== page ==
What Is Bromate?
Bromate may be formed in water during ozonation when the bromide ion is present. Under certain conditions, bromate may also be formed in concentrated hypochlorite solutions used to disinfect drinking-water. This reaction is due to the presence of bromide in the raw materials (chlorine and sodium hydroxide) used in the manufacture of sodium hypochlorite. Bromide is not oxidized by chlorine dioxide, so the use of chlorine dioxide will not generate hypobromous acid, hypobromite ion or bromate. Bromate can also be formed in electrolytically generated hypochlorous acid solutions when bromide is present in the brine.
How Does Bromate Get In Drinking Water?
Bromate is usually found in drinking water as a result of water treatment, rather than through source water contamination. The presence of bromate in treated drinking water is primarily related to the reaction between ozone and naturally occurring bromide in source water and to its formation during the generation of hypochlorite solutions used to disinfect water.
What Are The Health Effects Of Bromate?
The U.S. Environmental Protection Agency developed a level that it considers protective of non-cancer health effects from long-term exposure, including individuals who may be more susceptible including women of childbearing age and children. Assuming an adult drinks about two quarts of water a day at the drinking water standard of 10 micrograms per liter, their exposure is about a sixth of that level. The increased lifetime cancer risk from drinking this water everyday poses a moderate risk level of about two in ten thousand. These exposure and risk estimates are likely to be overestimates since most people would not consume two quarts of water containing bromate at the standard for their lifetime.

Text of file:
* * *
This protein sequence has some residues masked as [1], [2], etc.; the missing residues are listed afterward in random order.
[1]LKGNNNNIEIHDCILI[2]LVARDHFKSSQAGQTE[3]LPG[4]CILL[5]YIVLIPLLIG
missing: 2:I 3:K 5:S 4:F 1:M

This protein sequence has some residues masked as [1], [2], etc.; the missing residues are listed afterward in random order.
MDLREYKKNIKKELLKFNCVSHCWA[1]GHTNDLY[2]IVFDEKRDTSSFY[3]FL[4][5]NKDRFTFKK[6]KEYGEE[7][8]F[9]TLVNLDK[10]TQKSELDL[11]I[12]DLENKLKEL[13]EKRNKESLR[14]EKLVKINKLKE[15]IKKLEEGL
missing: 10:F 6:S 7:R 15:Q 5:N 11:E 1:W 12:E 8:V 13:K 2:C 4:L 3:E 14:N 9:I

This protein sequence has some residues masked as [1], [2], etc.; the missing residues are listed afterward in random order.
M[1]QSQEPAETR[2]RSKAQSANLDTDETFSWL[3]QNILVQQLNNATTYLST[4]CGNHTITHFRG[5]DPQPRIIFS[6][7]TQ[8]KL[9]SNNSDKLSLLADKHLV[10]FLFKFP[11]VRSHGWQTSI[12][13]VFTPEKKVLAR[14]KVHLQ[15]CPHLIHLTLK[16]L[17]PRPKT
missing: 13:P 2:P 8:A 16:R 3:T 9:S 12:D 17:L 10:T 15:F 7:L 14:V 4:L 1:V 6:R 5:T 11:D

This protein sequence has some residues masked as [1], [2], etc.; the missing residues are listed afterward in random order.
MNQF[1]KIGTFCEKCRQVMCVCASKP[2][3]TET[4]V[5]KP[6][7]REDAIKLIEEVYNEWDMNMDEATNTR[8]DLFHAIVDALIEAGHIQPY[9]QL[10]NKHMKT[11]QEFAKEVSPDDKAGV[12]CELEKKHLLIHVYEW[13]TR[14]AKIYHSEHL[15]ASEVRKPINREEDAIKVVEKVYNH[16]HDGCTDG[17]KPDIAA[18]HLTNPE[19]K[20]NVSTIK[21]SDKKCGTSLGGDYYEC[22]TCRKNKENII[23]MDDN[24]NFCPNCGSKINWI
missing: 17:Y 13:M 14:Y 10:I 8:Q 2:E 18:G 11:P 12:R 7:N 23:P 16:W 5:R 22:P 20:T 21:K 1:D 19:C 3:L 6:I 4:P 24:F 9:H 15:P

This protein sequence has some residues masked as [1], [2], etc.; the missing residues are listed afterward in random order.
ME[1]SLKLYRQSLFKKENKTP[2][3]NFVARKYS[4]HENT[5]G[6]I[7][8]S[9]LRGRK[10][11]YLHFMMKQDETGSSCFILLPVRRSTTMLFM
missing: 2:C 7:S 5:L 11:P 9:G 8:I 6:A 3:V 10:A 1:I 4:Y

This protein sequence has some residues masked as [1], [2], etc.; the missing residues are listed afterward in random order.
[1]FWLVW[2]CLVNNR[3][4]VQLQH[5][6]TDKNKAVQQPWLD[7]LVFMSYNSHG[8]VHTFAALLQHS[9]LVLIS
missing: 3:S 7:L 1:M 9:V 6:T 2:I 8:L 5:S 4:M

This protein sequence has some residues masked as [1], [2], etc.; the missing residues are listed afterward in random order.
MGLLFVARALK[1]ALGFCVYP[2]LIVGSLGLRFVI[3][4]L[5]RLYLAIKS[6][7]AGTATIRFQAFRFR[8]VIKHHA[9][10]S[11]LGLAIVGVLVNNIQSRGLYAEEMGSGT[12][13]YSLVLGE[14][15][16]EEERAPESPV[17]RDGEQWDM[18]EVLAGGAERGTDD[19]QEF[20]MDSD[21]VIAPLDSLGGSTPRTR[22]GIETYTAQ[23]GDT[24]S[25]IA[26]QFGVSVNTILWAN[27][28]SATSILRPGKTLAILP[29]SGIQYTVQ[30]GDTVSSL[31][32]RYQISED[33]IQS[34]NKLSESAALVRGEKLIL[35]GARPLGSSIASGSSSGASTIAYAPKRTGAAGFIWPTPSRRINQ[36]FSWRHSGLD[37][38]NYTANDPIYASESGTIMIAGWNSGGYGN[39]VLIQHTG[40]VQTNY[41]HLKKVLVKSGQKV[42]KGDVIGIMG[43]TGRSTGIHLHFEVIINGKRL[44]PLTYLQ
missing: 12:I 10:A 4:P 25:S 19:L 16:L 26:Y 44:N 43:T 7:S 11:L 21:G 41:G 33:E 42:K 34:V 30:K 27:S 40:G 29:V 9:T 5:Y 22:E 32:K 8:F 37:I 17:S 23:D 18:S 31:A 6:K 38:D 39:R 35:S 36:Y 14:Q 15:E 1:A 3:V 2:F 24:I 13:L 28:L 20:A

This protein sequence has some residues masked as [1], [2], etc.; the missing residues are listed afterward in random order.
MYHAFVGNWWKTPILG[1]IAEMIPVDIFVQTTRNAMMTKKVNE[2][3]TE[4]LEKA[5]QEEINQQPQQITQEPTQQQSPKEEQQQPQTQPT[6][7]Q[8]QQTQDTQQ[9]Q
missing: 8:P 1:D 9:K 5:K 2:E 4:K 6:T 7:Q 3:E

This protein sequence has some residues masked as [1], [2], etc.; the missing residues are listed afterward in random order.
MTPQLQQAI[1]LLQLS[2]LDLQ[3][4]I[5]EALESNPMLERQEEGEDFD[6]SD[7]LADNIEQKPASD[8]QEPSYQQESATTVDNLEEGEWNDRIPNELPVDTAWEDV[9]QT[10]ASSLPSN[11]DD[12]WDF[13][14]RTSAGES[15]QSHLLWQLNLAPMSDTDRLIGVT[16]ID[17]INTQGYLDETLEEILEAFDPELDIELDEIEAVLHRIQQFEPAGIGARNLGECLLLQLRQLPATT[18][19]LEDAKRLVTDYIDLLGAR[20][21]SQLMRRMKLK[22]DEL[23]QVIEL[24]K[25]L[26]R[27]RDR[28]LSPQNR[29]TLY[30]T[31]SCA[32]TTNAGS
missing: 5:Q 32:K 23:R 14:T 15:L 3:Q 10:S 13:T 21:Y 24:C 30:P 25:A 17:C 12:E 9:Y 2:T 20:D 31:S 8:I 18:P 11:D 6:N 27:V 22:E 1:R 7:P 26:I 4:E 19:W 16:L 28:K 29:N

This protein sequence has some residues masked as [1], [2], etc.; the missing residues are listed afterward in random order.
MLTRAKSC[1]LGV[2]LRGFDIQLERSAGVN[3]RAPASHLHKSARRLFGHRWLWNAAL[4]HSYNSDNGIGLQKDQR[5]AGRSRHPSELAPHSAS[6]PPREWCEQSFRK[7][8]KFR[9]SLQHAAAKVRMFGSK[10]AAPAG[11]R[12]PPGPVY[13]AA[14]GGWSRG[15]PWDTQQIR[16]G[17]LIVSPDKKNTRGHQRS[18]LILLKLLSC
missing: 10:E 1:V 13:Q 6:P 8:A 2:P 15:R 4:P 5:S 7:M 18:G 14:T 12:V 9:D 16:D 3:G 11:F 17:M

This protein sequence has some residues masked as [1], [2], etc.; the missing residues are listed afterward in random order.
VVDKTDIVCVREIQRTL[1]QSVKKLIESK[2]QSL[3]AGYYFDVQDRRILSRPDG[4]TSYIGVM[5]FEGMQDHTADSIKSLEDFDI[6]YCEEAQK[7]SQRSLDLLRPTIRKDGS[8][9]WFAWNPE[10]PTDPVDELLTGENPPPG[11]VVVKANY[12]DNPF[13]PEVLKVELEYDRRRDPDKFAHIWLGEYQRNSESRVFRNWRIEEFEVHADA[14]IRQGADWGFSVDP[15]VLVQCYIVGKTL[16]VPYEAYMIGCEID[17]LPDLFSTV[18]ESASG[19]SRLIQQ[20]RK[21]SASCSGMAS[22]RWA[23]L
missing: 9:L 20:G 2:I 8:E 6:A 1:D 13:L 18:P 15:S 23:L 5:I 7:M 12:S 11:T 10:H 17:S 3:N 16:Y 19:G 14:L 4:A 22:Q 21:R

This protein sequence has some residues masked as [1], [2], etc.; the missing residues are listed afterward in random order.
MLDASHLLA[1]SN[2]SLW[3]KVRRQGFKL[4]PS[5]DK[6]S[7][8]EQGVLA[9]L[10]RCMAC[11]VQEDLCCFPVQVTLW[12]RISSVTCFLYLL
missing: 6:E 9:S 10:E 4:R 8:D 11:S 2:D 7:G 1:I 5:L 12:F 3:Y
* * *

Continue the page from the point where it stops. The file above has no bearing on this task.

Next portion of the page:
The information on the toxicity of bromate comes from accidental or intentional poisonings in people and from studies on laboratory animals. Some people who ingested large amounts of bromate had gastrointestinal symptoms such as nausea, vomiting, diarrhea and abdominal pain. Some individuals who ingested high concentrations of bromate also experienced kidney effects, nervous system effects and hearing loss. However, these people were exposed to bromate levels many thousand of times the amount that would come from drinking water at its standard.
Exposure to large amounts of bromate for a long period of time caused kidney effects in laboratory animals. Long-term exposure to high levels of bromate has also caused cancer in rats. Whether bromate can cause cancer in people is not known.
Some people may be at greater risk for developing health effects from bromate exposure or have concerns for their pregnancy or nursing infant. Because bromate can cause health effects in kidneys, it is possible that those with pre-existing kidney conditions could be at greater risk. The information on the effects of bromate on reproductive health is limited, but does not indicate a concern at levels near the drinking water standard.